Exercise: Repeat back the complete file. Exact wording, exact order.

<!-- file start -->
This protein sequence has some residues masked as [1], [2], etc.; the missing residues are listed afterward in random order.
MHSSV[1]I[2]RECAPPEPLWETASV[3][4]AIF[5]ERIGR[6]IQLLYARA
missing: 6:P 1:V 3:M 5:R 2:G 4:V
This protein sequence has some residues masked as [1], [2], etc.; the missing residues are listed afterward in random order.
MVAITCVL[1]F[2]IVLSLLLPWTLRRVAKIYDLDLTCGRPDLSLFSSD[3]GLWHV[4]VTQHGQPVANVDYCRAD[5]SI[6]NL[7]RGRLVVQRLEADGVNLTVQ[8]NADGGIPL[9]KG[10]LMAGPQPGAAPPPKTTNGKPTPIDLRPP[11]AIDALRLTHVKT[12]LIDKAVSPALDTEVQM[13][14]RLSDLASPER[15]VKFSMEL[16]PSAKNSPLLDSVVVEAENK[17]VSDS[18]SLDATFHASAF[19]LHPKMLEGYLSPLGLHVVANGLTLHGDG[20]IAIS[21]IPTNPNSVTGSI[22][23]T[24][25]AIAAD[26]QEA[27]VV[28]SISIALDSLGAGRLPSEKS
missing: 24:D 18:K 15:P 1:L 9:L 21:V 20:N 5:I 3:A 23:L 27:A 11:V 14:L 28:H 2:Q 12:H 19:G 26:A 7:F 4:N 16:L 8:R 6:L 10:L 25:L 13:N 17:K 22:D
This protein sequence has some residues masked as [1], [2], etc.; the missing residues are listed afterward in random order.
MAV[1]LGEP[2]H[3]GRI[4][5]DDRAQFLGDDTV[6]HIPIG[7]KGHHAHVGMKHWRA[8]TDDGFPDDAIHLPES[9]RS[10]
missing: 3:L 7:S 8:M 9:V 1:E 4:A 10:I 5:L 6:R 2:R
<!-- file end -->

This protein sequence has some residues masked as [1], [2], etc.; the missing residues are listed afterward in random order.
MHSSV[1]I[2]RECAPPEPLWETASV[3][4]AIF[5]ERIGR[6]IQLLYARA
missing: 6:P 1:V 3:M 5:R 2:G 4:V
This protein sequence has some residues masked as [1], [2], etc.; the missing residues are listed afterward in random order.
MVAITCVL[1]F[2]IVLSLLLPWTLRRVAKIYDLDLTCGRPDLSLFSSD[3]GLWHV[4]VTQHGQPVANVDYCRAD[5]SI[6]NL[7]RGRLVVQRLEADGVNLTVQ[8]NADGGIPL[9]KG[10]LMAGPQPGAAPPPKTTNGKPTPIDLRPP[11]AIDALRLTHVKT[12]LIDKAVSPALDTEVQM[13][14]RLSDLASPER[15]VKFSMEL[16]PSAKNSPLLDSVVVEAENK[17]VSDS[18]SLDATFHASAF[19]LHPKMLEGYLSPLGLHVVANGLTLHGDG[20]IAIS[21]IPTNPNSVTGSI[22][23]T[24][25]AIAAD[26]QEA[27]VV[28]SISIALDSLGAGRLPSEKS
missing: 24:D 18:K 15:P 1:L 9:L 21:V 20:N 5:I 3:A 23:L 27:A 11:V 14:L 28:H 2:Q 12:H 19:G 26:A 7:F 4:N 16:L 8:R 6:L 10:L 25:L 13:N 17:K 22:D
This protein sequence has some residues masked as [1], [2], etc.; the missing residues are listed afterward in random order.
MAV[1]LGEP[2]H[3]GRI[4][5]DDRAQFLGDDTV[6]HIPIG[7]KGHHAHVGMKHWRA[8]TDDGFPDDAIHLPES[9]RS[10]
missing: 3:L 7:S 8:M 9:V 1:E 4:A 10:I 5:L 6:R 2:R